Gold rose 1.3% yesterday ahead of the Federal Reserve interest rate announcement today. Markets remain divided and uncertain whether the Fed will increase rates by 25 basis points today (1900 GMT).
The Fed last raised interest rates in June 2006, by 25 basis points to 5.25%, shortly after that America’s central bank found itself reducing rates and since December 2008 the Fed’s benchmark interest rate has been set between 0.0% and 0.25%. Gold prices rose in the months after the interest rise and were 23% higher in 2006.
Lower than expected U.S. inflation numbers yesterday eased fears the Fed will hike interest rates later this session. The dollar came under pressure today after the weak inflation data led traders to pare bets that the U.S. Federal Reserve will deliver an interest rate hike.
The ‘will they or won’t they’ speculation is rife and all consuming in markets. The Fed will hold rates near unprecedented historic lows at 0.25% and not have its first interest rate rise in nearly a decade, according to a little over half of economists in a Reuters poll who only last week narrowly predicted the Fed will increase rates by 0.25% today.
Since last week’s poll, five economists have changed their prediction for a hike and now expect the Fed to keep rates at 0.25%. None changed their view from a hold to a hike, suggesting that momentum is moving against a Fed move this week. The number of economists predicting no change in rates now outnumbers those betting on a hike by 45 to 35. Among primary dealers, 12 banks expect the Fed to hold and the remaining 10 expect a hike.
Markets do not like uncertainty and there is the possibility of volatility and sharp moves in markets during and after the decision.
With regard to gold, the perception and narrative is that a rise in rates, even by a very marginal 25 basis points will be negative for gold. This may be true in the short term as perception, even misguided perception, can drive markets in the short term. As can hedge funds and banks who are short the market or desire lower gold prices – for whatever reason.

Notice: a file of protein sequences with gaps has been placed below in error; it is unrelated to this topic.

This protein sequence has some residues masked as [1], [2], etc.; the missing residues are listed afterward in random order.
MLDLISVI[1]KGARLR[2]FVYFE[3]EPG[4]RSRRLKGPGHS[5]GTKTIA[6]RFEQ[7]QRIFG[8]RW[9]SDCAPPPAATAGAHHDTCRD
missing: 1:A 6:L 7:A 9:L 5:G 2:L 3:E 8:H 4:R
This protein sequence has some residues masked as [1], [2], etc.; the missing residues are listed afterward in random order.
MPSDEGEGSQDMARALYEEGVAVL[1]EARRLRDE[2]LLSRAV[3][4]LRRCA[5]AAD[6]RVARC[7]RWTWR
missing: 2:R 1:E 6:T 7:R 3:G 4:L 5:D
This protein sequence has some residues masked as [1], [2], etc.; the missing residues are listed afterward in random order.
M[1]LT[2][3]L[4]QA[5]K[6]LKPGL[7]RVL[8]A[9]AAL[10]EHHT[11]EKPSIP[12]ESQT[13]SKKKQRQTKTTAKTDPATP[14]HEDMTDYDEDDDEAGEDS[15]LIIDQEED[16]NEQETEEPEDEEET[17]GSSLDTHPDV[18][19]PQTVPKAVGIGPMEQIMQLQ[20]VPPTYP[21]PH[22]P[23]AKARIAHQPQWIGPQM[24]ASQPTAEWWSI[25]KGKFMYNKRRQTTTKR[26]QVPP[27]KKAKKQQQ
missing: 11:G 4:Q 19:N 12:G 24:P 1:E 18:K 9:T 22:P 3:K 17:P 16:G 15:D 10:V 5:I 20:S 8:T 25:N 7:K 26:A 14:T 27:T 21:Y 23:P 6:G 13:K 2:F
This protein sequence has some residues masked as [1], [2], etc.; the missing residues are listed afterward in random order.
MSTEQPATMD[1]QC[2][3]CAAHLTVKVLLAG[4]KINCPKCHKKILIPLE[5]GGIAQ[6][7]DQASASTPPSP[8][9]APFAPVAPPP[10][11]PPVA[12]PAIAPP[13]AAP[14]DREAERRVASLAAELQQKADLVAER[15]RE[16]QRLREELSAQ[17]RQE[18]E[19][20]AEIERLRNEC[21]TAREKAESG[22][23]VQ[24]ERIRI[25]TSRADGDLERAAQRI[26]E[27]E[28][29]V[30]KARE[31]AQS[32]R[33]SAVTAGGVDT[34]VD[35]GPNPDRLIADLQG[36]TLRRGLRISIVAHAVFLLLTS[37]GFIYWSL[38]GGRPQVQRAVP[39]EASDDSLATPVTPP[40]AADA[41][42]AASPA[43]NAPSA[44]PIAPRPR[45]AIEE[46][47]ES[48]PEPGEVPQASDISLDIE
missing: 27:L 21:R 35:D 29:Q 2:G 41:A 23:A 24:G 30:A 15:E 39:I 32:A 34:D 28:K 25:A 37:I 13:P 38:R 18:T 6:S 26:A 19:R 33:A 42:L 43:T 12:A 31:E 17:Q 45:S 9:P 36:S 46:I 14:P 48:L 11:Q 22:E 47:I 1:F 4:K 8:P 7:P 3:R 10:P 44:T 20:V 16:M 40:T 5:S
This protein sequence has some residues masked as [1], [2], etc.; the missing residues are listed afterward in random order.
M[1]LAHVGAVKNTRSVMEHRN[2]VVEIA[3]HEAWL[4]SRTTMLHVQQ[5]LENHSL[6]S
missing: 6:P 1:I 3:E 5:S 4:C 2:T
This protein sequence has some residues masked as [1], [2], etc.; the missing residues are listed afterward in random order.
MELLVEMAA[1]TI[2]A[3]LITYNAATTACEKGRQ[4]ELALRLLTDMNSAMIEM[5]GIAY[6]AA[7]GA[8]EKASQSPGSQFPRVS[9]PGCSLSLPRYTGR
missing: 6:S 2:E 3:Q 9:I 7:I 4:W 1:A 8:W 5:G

However, economic reality determines prices in the long term. Ultimately, gold’s fundamentals remain sound as long as interest rates remain near zero in major western markets and as importantly as long as we have negative real interest rates.
Rising interest rates are not bearish for gold per se as was seen in 2006 and again in the 1970s. What is bearish for gold is positive real rates of return whereby depositors and savers are again rewarded with a positive real rate of return. This will likely only happen towards the end of an interest rate tightening cycle as was seen in 1980.
It is important to remember that gold rose in tandem with interest rates in the 1970s.
The simple fact that the Fed is struggling to increase interest rates from near 0% after seven long years should give pause for concern. It underlines the vulnerability of the U.S. economy and means that another recession is very likely. Indeed, the huge levels of debt at all levels of U.S. society and the significant increase in global debt levels during the last seven years mean that another recession is almost certain.